In March 2006, whistle-blowers employed at Wackenhut released information to the press revealing that the company cheated on an anti-terrorism drill at a US nuclear site. It also performed poorly on another drill at a separate location. The allegations claimed that Wackenhut systematically violated weapons inventory and handling policies and that managers showed new hires spots at the facilities where they could take naps and cut corners during patrols.
In July 2007, US Senator Bob Casey urged Interior Secretary Dirk Kempthorne to re-examine federal plans involving Wackenhut and its operations at US nuclear facilities, public transit systems and the Liberty Bell in Philadelphia. The Senator said the company was responsible for short-changing its employees.
In winter 2008, the New York Times reported that the Exelon Corporation would replace Wackenhut as an in-house security provider at ten US nuclear power plants. This followed the discovery of guards sleeping while on the clock.
On 24 January 2012, the Knoxville News Sentinel reported that a Wackenhut security guard slept while on the job at the Oak Ridge National Laboratory and had also used an unauthorised mobile telephone while inside the high-security facility. Photographs of the incidents were distributed to the publication, as well as the lab, Wackenhut and the US Department of Energy, which oversees the plant's operations. The facility houses approximately half a ton of Uranium 233, enough for nearly 250 improvised nuclear detonations. On 28 July 2012 the US Department of Energy's Oak Ridge National Laboratory protected by a US subsidiary of G4S, was breached by three protesters, identified as Megan Rice, 82, Michael Walli, 63 and Greg Boertje-Obed, 57, who got as far as the outer wall of the uranium building and allegedly daubed it with slogans and splashed it with human blood. The three form the anti-nuclear weapons activist group Transform Now Plowshares, a part of the Plowshares Movement. Operations at the site were suspended following the breach after performance tests were conducted on the Wackenhut Services Inc. Oak Ridge guard force. During the tests, a federal inspector discovered copies of questions and answers for the test inside a guard force vehicle, resulting in the administrative reassignment of the new security director.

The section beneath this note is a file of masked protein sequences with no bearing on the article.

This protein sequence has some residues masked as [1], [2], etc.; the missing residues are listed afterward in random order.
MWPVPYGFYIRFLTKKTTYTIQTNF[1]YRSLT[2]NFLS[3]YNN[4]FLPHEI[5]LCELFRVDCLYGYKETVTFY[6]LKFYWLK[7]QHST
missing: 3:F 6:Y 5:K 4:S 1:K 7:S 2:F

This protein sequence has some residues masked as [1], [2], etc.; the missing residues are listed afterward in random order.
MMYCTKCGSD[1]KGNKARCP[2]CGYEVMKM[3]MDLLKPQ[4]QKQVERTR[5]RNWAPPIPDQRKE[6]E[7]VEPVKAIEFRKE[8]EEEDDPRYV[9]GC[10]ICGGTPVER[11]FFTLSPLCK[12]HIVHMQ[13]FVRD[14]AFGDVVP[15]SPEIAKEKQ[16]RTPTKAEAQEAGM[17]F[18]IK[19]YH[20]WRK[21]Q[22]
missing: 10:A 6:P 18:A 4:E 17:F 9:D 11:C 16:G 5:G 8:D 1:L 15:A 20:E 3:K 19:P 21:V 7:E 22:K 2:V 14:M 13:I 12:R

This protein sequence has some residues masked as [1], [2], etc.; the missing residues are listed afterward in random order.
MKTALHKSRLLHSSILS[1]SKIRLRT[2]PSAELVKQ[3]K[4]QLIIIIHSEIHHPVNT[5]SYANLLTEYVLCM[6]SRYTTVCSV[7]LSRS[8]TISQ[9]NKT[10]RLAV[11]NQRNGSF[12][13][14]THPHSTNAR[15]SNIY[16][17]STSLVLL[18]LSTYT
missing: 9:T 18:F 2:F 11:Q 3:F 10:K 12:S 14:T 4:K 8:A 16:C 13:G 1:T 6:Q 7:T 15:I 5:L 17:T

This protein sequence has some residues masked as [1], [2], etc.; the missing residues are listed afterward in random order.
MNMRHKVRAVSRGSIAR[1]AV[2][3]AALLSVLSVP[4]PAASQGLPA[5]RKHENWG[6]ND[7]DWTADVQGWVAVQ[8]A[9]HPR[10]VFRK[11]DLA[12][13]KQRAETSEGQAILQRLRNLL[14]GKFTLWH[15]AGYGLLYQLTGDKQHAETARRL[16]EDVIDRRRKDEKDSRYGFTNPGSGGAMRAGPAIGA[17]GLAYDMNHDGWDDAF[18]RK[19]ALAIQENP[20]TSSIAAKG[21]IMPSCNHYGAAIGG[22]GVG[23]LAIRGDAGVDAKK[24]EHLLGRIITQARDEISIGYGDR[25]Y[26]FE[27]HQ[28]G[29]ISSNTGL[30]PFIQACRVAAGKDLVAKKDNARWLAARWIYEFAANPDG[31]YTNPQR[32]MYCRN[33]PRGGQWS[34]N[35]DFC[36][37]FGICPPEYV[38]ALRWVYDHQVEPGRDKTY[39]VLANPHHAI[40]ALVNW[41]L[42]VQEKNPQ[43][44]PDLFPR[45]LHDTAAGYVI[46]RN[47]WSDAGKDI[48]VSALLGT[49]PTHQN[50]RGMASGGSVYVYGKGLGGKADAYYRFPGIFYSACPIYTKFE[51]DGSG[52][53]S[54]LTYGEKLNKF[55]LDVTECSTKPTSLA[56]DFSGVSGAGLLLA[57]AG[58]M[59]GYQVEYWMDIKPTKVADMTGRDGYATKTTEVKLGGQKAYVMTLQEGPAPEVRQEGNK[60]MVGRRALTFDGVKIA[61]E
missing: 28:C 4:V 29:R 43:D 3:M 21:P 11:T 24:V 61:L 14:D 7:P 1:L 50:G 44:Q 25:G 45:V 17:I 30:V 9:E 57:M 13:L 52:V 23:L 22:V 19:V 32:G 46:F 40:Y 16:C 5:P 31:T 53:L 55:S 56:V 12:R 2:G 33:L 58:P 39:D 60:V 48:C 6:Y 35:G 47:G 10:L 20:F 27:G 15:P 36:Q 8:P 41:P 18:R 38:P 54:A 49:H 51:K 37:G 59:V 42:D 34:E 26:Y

In 2013, G4S announced its intention to divest its US Government services business, citing difficulties faced by non US business in accessing appropriate data.
Unlawful killing of Jimmy Mubenga
In October 2010, three G4S-guards restrained and held down 46-year old Angolan deportee Jimmy Mubenga on departing British Airways flight 77, at Heathrow Airport. Security guards kept him restrained in his seat as he began shouting and seeking to resist his deportation. Police and paramedics were called when Mubenga lost consciousness. The aircraft, which had been due to lift off, then returned to the terminal. Mubenga was pronounced dead later that evening at Hillingdon hospital. Passengers reported hearing cries of "don't do this" and "they are trying to kill me." Scotland Yard's homicide unit began an investigation after the death became categorised as "unexplained". Three private security guards, contracted to escort deportees for the Home Office, were released on bail, after having been interviewed about the incident.
In February 2011, The Guardian reported that G4S guards in the United Kingdom had been repeatedly warned about the use of potentially lethal force on detainees and asylum seekers. Confidential informants and several employees released the information to reporters after G4S's practices allegedly led to the death of Jimmy Mubenga. An internal document urged management to "meet this problem head on before the worst happens" and that G4S was "playing Russian roulette with detainees' lives." The following autumn, the company once again faced allegations of abuse. G4S guards were accused of verbally harassing and intimidating detainees with offensive and racist language.
In July 2012, the Crown Prosecution Service (CPS) announced its conclusion that there was "insufficient evidence to bring any charges for Mr Mubenga's death" against G4S or any of its former employees. On 9 July 2013 an inquest jury, in a nine-to-one decision, found that Mubenga's death was caused by the G4S guards "using unreasonable force and acting in an unlawful manner." The CPS subsequently announced that it was reconsidering its decision not to bring criminal charges and in November 2014 the trial of three G4S guards on charges of manslaughter began. Colin Kaler, 51, from Bedfordshire, Terrence Hughes, 53, from Hampshire, and Stuart Tribelnig, 38, from Surrey all denied the charges against them.